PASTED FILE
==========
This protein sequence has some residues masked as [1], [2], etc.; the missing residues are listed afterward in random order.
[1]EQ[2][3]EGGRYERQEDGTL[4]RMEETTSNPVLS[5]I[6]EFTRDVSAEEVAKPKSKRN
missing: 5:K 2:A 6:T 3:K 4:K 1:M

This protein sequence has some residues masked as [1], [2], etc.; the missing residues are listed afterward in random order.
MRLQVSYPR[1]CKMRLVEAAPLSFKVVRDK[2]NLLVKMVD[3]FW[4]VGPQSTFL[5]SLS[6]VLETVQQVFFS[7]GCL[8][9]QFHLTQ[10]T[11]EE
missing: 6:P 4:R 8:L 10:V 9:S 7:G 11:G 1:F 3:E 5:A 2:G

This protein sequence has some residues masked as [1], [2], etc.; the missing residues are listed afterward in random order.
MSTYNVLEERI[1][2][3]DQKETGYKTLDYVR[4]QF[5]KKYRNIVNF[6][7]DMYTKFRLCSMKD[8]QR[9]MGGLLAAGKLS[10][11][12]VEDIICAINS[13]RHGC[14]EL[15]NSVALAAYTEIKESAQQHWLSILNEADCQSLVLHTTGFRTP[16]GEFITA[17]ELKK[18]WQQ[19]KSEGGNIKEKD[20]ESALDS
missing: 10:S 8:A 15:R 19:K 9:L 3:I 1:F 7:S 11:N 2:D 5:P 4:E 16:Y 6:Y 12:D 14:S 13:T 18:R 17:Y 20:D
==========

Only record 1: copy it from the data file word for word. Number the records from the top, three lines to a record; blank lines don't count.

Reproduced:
This protein sequence has some residues masked as [1], [2], etc.; the missing residues are listed afterward in random order.
[1]EQ[2][3]EGGRYERQEDGTL[4]RMEETTSNPVLS[5]I[6]EFTRDVSAEEVAKPKSKRN
missing: 5:K 2:A 6:T 3:K 4:K 1:M